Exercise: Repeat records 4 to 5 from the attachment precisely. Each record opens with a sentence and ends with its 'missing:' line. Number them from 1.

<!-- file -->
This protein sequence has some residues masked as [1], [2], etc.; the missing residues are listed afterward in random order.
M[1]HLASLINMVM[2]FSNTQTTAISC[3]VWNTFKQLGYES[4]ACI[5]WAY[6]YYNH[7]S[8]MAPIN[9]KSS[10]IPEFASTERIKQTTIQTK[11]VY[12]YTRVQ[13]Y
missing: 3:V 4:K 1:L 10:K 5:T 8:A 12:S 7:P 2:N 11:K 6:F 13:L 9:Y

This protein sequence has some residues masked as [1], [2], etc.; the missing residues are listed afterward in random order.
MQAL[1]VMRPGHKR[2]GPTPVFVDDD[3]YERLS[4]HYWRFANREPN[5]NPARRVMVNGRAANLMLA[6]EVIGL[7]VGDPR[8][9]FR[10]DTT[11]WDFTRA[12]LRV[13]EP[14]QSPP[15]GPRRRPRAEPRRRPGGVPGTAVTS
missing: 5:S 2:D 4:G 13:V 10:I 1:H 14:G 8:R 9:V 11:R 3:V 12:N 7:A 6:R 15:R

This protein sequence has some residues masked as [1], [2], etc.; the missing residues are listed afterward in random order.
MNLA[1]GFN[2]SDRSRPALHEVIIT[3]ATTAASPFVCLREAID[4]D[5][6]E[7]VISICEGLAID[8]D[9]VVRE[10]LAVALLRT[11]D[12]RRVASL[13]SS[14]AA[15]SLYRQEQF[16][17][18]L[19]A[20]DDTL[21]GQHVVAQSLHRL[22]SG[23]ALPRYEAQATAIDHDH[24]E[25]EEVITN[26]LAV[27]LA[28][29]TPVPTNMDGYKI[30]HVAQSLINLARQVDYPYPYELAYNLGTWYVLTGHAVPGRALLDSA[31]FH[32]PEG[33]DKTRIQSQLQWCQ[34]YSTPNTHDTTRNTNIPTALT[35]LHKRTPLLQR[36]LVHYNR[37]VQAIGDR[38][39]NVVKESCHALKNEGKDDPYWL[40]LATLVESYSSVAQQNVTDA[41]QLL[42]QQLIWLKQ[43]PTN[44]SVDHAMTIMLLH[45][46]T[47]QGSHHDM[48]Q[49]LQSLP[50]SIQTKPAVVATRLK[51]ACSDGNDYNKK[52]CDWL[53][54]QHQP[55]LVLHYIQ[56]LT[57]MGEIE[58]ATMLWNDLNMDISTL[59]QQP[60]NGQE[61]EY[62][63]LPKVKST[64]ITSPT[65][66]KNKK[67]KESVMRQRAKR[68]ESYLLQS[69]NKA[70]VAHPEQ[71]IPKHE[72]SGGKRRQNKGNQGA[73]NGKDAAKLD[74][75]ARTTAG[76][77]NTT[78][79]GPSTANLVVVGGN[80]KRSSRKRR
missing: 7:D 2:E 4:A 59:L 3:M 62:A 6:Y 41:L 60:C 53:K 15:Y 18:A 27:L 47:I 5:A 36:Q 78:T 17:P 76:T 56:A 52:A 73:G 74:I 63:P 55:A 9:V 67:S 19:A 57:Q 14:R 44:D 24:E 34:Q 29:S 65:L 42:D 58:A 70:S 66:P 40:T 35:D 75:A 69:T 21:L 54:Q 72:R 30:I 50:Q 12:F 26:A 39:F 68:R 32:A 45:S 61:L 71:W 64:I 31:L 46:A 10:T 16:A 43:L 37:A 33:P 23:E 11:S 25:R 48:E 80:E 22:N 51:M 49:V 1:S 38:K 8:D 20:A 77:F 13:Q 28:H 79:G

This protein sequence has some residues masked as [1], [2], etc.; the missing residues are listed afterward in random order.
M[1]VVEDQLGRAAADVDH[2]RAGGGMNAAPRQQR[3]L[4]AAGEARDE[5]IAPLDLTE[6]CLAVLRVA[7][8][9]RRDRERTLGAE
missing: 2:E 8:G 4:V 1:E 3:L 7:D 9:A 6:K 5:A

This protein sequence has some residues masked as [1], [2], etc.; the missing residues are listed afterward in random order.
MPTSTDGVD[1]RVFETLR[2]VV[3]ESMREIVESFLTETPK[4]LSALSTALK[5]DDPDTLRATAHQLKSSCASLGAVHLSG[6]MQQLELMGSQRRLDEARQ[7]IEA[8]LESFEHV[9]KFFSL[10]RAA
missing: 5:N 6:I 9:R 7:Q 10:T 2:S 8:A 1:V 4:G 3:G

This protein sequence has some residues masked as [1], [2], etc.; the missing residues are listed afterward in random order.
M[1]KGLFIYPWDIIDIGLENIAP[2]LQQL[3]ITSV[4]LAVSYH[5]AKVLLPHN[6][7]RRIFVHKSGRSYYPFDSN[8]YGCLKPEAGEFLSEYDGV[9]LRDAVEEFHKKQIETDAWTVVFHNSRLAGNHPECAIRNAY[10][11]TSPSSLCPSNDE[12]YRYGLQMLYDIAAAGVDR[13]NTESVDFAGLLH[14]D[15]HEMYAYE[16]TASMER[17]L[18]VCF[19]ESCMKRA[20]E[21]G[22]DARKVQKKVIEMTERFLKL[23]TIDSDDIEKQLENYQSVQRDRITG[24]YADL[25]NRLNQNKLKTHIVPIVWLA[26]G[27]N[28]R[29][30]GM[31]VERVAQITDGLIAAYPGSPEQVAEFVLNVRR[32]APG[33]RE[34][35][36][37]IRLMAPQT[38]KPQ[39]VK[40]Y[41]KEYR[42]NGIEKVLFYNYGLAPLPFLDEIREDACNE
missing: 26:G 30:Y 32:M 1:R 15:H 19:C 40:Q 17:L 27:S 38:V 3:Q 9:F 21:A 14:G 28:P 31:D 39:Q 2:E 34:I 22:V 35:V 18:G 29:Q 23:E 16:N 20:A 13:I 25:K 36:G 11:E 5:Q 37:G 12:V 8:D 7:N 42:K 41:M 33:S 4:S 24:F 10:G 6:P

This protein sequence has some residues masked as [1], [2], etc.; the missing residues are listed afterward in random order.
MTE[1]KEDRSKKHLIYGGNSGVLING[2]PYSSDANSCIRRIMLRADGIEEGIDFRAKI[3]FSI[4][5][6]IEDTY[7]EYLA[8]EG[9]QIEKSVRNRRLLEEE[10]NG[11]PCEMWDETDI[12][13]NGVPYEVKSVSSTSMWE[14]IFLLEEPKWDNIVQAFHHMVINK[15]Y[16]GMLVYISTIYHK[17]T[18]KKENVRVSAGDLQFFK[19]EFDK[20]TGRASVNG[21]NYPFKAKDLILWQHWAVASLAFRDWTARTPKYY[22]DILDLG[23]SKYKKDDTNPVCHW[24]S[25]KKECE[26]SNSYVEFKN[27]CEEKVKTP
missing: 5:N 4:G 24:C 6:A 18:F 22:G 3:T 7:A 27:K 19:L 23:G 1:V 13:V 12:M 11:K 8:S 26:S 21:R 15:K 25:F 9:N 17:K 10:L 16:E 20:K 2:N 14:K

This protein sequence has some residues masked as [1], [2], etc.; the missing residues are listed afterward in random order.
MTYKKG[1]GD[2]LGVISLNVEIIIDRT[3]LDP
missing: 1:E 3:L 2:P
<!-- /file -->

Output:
This protein sequence has some residues masked as [1], [2], etc.; the missing residues are listed afterward in random order.
M[1]VVEDQLGRAAADVDH[2]RAGGGMNAAPRQQR[3]L[4]AAGEARDE[5]IAPLDLTE[6]CLAVLRVA[7][8][9]RRDRERTLGAE
missing: 2:E 8:G 4:V 1:E 3:L 7:D 9:A 6:K 5:A

This protein sequence has some residues masked as [1], [2], etc.; the missing residues are listed afterward in random order.
MPTSTDGVD[1]RVFETLR[2]VV[3]ESMREIVESFLTETPK[4]LSALSTALK[5]DDPDTLRATAHQLKSSCASLGAVHLSG[6]MQQLELMGSQRRLDEARQ[7]IEA[8]LESFEHV[9]KFFSL[10]RAA
missing: 5:N 6:I 9:R 7:Q 10:T 2:S 8:A 1:V 4:G 3:G